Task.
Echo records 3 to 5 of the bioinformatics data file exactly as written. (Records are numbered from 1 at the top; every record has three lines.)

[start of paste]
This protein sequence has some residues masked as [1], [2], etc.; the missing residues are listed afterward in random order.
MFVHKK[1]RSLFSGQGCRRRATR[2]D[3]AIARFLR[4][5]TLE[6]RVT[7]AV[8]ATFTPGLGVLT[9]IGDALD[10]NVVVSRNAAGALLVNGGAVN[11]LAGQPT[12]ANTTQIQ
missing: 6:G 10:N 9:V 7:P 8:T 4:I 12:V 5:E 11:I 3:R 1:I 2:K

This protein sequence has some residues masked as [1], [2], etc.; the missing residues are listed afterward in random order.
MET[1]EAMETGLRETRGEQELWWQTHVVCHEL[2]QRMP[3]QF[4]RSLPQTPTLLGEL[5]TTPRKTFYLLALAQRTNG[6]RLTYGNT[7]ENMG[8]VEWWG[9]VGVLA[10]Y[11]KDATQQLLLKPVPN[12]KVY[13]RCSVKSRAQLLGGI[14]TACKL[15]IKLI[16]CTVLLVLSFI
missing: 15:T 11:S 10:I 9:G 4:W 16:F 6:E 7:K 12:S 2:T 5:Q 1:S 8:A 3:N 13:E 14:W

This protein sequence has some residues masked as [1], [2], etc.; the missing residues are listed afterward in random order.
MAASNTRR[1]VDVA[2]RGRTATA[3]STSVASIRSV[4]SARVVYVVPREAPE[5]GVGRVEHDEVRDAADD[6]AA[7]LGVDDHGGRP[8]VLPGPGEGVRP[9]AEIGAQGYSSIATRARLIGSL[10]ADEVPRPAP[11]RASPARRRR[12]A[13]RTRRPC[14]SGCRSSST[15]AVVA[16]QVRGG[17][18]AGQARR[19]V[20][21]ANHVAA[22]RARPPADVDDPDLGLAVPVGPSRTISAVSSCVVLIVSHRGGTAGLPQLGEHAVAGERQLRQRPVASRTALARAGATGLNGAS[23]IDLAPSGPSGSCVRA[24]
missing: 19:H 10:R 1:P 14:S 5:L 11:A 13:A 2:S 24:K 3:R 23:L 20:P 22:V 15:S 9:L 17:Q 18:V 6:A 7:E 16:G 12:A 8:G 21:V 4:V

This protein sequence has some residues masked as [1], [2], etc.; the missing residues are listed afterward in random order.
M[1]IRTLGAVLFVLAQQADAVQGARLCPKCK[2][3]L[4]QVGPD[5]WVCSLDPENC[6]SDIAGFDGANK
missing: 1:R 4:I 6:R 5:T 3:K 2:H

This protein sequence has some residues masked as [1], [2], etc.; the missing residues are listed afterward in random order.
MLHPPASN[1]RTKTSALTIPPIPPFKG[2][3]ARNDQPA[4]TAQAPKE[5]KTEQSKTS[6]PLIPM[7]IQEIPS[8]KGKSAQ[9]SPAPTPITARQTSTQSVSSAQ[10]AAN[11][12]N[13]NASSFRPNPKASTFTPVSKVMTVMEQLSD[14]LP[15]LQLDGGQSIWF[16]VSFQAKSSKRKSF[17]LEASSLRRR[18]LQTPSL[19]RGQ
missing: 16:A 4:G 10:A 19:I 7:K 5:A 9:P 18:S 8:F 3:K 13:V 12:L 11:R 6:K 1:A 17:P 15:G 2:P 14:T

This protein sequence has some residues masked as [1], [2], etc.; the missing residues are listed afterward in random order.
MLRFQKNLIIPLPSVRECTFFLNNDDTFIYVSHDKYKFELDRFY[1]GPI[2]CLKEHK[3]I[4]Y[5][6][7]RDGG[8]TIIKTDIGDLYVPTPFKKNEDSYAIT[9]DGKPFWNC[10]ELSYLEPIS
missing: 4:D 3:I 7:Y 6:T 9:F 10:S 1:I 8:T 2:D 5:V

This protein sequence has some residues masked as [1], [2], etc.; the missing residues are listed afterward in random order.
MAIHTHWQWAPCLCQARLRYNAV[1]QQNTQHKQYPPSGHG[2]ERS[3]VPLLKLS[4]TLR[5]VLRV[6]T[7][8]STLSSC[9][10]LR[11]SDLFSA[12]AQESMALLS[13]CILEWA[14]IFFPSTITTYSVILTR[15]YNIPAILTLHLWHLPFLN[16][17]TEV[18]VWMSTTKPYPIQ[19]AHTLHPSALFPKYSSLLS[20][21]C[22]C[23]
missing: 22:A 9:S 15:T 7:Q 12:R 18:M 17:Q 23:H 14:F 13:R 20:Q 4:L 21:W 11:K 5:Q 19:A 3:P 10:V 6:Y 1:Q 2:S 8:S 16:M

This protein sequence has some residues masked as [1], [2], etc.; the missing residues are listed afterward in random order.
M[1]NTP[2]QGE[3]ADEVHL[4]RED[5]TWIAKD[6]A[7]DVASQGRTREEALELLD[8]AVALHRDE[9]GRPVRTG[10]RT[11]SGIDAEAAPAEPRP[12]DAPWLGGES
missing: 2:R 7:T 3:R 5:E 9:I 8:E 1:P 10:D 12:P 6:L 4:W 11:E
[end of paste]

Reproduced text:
This protein sequence has some residues masked as [1], [2], etc.; the missing residues are listed afterward in random order.
MAASNTRR[1]VDVA[2]RGRTATA[3]STSVASIRSV[4]SARVVYVVPREAPE[5]GVGRVEHDEVRDAADD[6]AA[7]LGVDDHGGRP[8]VLPGPGEGVRP[9]AEIGAQGYSSIATRARLIGSL[10]ADEVPRPAP[11]RASPARRRR[12]A[13]RTRRPC[14]SGCRSSST[15]AVVA[16]QVRGG[17][18]AGQARR[19]V[20][21]ANHVAA[22]RARPPADVDDPDLGLAVPVGPSRTISAVSSCVVLIVSHRGGTAGLPQLGEHAVAGERQLRQRPVASRTALARAGATGLNGAS[23]IDLAPSGPSGSCVRA[24]
missing: 19:H 10:R 1:P 14:S 5:L 11:A 13:A 2:S 24:K 3:R 23:L 20:P 22:V 15:S 9:L 17:Q 18:V 6:A 7:E 16:G 12:A 8:G 21:V 4:V

This protein sequence has some residues masked as [1], [2], etc.; the missing residues are listed afterward in random order.
M[1]IRTLGAVLFVLAQQADAVQGARLCPKCK[2][3]L[4]QVGPD[5]WVCSLDPENC[6]SDIAGFDGANK
missing: 1:R 4:I 6:R 5:T 3:K 2:H

This protein sequence has some residues masked as [1], [2], etc.; the missing residues are listed afterward in random order.
MLHPPASN[1]RTKTSALTIPPIPPFKG[2][3]ARNDQPA[4]TAQAPKE[5]KTEQSKTS[6]PLIPM[7]IQEIPS[8]KGKSAQ[9]SPAPTPITARQTSTQSVSSAQ[10]AAN[11][12]N[13]NASSFRPNPKASTFTPVSKVMTVMEQLSD[14]LP[15]LQLDGGQSIWF[16]VSFQAKSSKRKSF[17]LEASSLRRR[18]LQTPSL[19]RGQ
missing: 16:A 4:G 10:A 19:I 7:K 5:A 9:P 18:S 8:F 3:K 13:V 12:L 11:R 6:K 1:A 17:P 15:G 2:P 14:T